Moving Energy

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The Future Of U.S. Energy, According To Donald Trump

Donald Trump speaks to a packed arena at the Williston Basin Petroleum Conference in Bismarck, ND.

With the help of a few more delegates from a handful of states, including North Dakota, Donald Trump finally gathered enough to clinch the republican nomination. And with that news, the official Republican Presidential nominee rolled into Bismarck, North Dakota on Thursday. Continue Reading →

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Getting Paid To Soak Up California Solar

On the trading floor of Arizona Public Service, all eyes are trained on the price of energy in California, especially when customer demand is low, but solar panels are producing the most power.

The people who run our electricity grids are trying to figure out what to do with solar and wind power that is generated when no one needs it. Take California – there’s enough solar there now to serve more than three million homes. But during the day, especially in the spring, demand is low and generation is high. So, that clean power has to be sent elsewhere. Right now, its going across state lines to Arizona. Continue Reading →

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“When the snow’s blowing, we go to work”: The Linemen Who Keep Your Lights On

On a blustery March morning, an Xcel lineman crew in Denver, Colorado replaces an old transformer. Photo by Brian Malone/Inside Energy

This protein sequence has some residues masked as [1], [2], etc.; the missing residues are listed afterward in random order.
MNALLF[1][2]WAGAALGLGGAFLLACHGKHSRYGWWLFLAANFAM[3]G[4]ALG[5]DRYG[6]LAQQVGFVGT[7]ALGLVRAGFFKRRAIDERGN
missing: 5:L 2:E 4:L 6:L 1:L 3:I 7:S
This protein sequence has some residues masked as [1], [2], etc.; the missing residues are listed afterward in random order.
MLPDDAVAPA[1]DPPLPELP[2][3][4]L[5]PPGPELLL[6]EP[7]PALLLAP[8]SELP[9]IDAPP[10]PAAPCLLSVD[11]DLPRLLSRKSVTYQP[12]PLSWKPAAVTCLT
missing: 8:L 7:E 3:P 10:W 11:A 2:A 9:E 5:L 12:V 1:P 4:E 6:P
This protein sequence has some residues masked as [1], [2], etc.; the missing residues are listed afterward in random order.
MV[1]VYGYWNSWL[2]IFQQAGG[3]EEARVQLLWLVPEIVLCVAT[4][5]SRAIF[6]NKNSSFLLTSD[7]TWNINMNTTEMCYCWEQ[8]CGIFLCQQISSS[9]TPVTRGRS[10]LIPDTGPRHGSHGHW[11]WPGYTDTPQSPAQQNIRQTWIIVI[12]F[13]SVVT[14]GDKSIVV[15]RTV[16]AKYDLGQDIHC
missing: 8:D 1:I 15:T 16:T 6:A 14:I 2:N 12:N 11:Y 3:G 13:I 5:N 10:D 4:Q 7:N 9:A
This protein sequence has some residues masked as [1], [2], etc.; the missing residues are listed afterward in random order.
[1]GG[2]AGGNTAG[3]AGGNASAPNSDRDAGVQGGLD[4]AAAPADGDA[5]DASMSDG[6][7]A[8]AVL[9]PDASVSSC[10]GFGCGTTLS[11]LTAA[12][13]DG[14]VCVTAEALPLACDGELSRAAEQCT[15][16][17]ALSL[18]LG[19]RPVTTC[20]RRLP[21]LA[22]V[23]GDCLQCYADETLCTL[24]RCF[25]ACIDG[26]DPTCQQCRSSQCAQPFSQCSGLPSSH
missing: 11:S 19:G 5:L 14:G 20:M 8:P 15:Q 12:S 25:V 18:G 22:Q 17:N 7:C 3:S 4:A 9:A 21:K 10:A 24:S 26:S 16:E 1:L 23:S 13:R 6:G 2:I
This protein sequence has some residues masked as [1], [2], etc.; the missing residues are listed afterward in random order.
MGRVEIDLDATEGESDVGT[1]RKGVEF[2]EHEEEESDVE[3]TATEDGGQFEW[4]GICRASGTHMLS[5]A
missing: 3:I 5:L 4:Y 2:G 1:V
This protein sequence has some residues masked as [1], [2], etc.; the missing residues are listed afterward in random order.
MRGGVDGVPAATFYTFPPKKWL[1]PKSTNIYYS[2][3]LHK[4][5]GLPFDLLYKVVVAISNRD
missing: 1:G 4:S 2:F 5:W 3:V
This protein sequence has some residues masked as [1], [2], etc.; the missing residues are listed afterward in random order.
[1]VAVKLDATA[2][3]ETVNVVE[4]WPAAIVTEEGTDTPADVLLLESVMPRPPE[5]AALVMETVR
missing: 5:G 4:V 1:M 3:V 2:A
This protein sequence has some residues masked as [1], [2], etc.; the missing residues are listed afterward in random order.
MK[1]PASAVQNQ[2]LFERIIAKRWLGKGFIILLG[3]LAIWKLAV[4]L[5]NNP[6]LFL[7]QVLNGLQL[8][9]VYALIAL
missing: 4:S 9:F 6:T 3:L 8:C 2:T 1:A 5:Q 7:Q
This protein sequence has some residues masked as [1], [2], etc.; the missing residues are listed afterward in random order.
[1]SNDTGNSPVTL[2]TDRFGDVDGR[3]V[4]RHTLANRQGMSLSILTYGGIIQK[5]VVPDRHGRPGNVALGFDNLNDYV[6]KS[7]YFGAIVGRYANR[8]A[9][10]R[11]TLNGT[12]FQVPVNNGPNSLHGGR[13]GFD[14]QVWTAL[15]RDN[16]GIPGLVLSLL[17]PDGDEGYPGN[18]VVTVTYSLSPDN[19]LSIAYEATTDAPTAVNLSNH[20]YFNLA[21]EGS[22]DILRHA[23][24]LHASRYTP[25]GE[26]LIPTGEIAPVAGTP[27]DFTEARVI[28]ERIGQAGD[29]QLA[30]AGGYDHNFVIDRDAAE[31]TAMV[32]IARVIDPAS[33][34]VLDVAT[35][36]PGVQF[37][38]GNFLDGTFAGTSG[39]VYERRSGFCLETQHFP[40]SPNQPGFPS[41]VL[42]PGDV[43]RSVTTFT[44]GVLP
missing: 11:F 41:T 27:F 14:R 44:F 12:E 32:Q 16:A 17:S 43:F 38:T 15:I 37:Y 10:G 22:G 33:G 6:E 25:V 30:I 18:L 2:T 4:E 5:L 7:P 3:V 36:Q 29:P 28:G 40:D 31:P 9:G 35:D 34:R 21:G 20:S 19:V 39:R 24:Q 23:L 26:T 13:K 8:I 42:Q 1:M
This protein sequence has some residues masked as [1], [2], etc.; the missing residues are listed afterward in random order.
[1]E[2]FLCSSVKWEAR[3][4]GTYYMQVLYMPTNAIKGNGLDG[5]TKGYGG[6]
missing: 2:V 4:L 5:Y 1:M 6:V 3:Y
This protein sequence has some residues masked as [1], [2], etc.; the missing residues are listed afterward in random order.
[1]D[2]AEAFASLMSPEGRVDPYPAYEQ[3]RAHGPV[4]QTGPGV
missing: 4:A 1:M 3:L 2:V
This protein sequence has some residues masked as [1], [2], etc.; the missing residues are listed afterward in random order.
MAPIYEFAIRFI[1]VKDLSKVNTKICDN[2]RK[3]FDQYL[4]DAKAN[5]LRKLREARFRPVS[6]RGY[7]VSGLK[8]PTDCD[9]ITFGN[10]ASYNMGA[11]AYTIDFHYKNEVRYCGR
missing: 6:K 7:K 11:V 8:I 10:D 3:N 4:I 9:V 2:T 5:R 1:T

Whether your state gets its energy from coal or wind power, someone has to maintain the miles of power lines that deliver electricity to your home. One of those people is Kevin Hinrichs, a lineman with Xcel Energy in Colorado. He's repaired lines in snowstorms and heat waves -- even under gunfire. Continue Reading →

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“Senseless Exposures”: How Money and Federal Rules Endanger Oilfield Workers

Truck driver Ryan Ehlis checks his tires before heading out for a night of hauling crude oil around the Bakken oilfield. Ehlis says being exposed to petroleum gas is an unavoidable part of his job.

Every day, thousands of oilfield workers are exposed to deadly petroleum gases -- despite the fact that safer technologies exist that could protect them. Inside Energy investigates how federal regulations and financial incentives combine to put workers at risk. Continue Reading →

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Methane Leak Spurs Call For Greater Oversight Nationwide

Signs like these asking for the complete closure of the Aliso Canyon Gas Storage facility, which Southern California Gas considers an essential asset, are beginning to appear at rallies held by residents of Porter Ranch.

The massive methane leak in southern California is spurring calls for greater oversight of natural gas infrastructure nationwide. The Environmental Defense Fund says the federal government should look at a Colorado law that regulates inspection and maintenance. Continue Reading →

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Massive Gas Leak Points To Vast, Aging Natural Gas Infrastructure

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Methane is spewing from an underground natural gas storage field in southern California called Aliso Canyon at a rate of 50,000 kg per hour – the equivalent of 5 million full-grown cows. The leak is causing health problems, air traffic detours, and mass evacuations. And because methane is a potent greenhouse gas, its contribution to global warming is like having three extra coal-fired power plants. This isn’t just California’s problem: In addition to those direct consequences, Aliso Canyon is a wake-up call about the challenges facing our natural gas infrastructure. U.S. energy strategy, as outlined by the new Clean Power Plan, hinges on the idea that burning natural gas has a smaller carbon footprint than burning coal. Continue Reading →

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